Electrolytes are electrically charged minerals that help your body regulate hydration, nervous system function, muscle contraction, blood pH and even your heart function.
There are many different types of electrolytes that help the body perform important functions. Some common electrolytes include calcium, chloride, magnesium, phosphorus, potassium, and sodium.
Do I need to worry about my electrolyte balance?
Luckily, most healthy people who eat a nutritious diet and stay hydrated do not have to worry about electrolyte imbalance. However, some common causes of electrolyte imbalance issues include:
- Taking diuretics
- Prolonged vomiting, diarrhea or high fever
- Congestive heart failure
- Hormonal disorders
- Certain cancers, such as breast or lung cancer
- Eating disorders
- Overhydration: drinking too much water
- Kidney disease
How can I maintain my electrolyte balance?
- Make electrolyte-rich foods part of your diet: Include foods with calcium, chloride, magnesium, and potassium
- Limit salt consumption: Although sodium is a crucial electrolyte, your body only needs 1 teaspoon per day.
- Drink enough water: Try keeping a water bottle with you throughout the day.
- Drink sports drinks after exercise: 8 oz. of sugar-free or low sugar sports drinks, such as Gatorade Zero, can help restore electrolytes lost while sweating or breathing rapidly.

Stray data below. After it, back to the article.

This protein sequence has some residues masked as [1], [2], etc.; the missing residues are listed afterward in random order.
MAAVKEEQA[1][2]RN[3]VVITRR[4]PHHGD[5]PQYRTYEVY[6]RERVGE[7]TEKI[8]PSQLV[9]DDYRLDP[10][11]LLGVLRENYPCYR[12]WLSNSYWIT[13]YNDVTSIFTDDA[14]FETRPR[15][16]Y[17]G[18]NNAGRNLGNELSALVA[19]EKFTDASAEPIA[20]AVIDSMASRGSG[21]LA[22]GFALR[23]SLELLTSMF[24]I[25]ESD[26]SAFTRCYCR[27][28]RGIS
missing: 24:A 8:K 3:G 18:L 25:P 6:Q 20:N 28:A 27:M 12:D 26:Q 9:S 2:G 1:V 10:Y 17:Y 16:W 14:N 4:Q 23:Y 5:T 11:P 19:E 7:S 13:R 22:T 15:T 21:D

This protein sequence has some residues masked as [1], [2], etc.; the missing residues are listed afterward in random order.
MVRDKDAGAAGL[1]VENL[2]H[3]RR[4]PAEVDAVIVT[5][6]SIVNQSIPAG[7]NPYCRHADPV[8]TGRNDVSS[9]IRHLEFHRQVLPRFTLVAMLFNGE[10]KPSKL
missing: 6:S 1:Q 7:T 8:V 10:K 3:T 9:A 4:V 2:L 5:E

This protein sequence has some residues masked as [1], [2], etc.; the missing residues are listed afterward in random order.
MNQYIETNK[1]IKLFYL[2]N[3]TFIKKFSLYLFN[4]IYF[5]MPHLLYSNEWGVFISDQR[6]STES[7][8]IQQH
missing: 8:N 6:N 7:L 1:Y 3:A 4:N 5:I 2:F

- Replenish electrolytes when you’re sick: Low sugar sports drinks, or rehydration drinks like Pedialyte, can help replenish vital electrolytes lost when you are sick.
Eat Your Electrolytes!
Try including some of these electrolyte-rich foods in your diet!
- Calcium. Milk, low-fat yogurt, meat, eggs, beans, certain fruits and vegetables such as asparagus, collard greens, and figs
- Chloride. Olives, seaweed, tomatoes, lettuce, and celery
- Magnesium. Leafy green vegetables, whole grains, nuts, and peanut butter
- Potassium. Cooked spinach, sweet potato, banana, avocado, and peas
Sources: Rush University Medical Center, Healthline. The Health Tip of the Week is for educational purposes only. For additional information, consult your physician. Please feel free to copy and distribute this health resource.